Here's an excerpt, but do read the whole thing. It's fascinating:
"The depth image on the Kinect has a field of view of 57.8°, whereas the Hokuyo lasers have between 240° and 270°, and the Neato XV-11's LIDAR has a full 360° view.
In addition to being able to view more features, the wider field of view also allows the robot to efficiently build a map without holes. A robot with a narrower field of view will constantly need to maneuver to fill in the missing pieces to build a complete map.
One solution would be to add more Kinects to increase the field of view. The main problem is the sheer volume of data. 640 x 480 x 30fps x (3 bytes of color + 2 bytes of Depth) puts us at close to the maximum speed of the USB bus, at least to the point where you are only going to get good performance with one Kinect per bus. My laptop has two USB buses that have accessible ports, and you might get four separate buses on a desktop. Assuming you down sample until it works computationally you still have to deal with power requirements, unless your robot is powered by a reactor, and possible interference from reflections to deal with.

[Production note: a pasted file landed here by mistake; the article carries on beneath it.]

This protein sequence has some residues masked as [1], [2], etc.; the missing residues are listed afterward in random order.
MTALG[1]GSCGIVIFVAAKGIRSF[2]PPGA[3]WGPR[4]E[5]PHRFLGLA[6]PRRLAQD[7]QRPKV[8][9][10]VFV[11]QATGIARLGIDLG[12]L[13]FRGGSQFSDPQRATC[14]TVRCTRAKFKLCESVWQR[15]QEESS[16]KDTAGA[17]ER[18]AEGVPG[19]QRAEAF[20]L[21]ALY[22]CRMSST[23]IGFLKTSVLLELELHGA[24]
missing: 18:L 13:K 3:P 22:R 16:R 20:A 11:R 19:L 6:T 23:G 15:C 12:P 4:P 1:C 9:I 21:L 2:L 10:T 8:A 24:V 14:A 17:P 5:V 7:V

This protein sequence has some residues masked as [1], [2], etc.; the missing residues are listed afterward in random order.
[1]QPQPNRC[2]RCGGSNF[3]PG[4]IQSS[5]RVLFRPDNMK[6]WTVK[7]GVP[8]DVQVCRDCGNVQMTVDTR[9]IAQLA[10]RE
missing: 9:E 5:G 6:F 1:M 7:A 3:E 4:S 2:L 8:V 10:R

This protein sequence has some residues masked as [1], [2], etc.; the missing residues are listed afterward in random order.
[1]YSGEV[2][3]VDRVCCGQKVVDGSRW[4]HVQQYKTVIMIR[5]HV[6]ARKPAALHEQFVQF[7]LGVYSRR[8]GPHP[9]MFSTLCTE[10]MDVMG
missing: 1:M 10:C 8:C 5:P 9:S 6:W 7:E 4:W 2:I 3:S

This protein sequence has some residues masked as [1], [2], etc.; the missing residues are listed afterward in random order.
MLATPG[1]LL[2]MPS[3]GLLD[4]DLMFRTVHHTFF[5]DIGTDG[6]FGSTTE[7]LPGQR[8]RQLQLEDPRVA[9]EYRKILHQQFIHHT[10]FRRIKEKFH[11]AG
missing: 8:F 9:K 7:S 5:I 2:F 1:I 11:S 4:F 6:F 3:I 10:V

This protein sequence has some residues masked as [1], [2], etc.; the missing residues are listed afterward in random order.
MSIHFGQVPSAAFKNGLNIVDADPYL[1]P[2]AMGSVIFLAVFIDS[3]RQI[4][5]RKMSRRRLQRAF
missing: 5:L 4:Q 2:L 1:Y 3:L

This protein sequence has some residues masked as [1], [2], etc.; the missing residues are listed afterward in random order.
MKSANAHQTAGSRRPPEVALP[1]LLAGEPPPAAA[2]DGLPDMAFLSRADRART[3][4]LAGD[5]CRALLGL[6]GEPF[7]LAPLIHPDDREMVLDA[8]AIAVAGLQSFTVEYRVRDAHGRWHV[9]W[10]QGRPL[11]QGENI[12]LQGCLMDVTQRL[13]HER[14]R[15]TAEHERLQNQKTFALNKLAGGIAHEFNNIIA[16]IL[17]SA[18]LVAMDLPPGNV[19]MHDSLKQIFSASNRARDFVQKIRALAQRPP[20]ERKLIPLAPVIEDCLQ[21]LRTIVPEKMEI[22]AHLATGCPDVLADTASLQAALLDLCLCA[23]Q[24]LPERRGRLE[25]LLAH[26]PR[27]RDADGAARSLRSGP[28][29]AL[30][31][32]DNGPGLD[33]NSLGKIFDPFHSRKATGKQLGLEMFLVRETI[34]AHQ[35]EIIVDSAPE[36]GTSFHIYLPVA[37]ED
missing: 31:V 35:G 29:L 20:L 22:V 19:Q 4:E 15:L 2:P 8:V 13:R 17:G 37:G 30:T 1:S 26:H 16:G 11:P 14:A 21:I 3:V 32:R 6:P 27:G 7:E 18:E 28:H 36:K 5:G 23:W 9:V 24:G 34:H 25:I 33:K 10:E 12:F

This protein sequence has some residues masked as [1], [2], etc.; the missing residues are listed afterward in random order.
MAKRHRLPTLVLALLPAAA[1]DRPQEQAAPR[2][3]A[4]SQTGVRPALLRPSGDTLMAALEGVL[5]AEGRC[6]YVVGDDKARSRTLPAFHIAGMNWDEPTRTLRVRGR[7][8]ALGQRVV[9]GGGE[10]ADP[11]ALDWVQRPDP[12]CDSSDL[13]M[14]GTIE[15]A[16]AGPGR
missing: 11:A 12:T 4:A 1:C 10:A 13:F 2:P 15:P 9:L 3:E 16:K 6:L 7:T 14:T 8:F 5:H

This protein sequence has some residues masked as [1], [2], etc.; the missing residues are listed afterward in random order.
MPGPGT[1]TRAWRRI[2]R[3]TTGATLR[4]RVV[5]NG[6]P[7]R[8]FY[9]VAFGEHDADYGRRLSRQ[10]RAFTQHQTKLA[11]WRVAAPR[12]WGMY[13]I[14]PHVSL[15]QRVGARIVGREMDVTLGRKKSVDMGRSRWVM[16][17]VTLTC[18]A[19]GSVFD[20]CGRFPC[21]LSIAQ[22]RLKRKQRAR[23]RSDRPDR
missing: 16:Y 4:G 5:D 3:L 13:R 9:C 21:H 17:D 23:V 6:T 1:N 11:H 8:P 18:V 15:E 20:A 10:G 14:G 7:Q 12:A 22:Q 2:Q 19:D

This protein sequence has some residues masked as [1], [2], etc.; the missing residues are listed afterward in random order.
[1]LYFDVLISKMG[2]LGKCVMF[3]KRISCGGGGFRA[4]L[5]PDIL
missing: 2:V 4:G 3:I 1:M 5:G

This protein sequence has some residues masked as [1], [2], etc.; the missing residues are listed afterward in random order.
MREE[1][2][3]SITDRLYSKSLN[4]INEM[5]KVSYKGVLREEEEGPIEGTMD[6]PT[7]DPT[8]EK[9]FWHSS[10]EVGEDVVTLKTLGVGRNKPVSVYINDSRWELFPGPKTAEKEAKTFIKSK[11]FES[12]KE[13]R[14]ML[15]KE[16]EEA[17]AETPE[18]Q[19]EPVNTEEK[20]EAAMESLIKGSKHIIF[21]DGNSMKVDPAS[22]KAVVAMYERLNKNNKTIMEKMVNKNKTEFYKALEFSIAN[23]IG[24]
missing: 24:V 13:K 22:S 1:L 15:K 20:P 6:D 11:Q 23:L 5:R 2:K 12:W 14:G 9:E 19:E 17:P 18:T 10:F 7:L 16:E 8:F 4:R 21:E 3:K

Another simpler approach is to mount the Kinect on a servo to pan horizontally, this however reduces the robot to intermittent motion where it is constantly stopping and scanning. Depending on your robot's mechanical design you may be better off rotating the robot."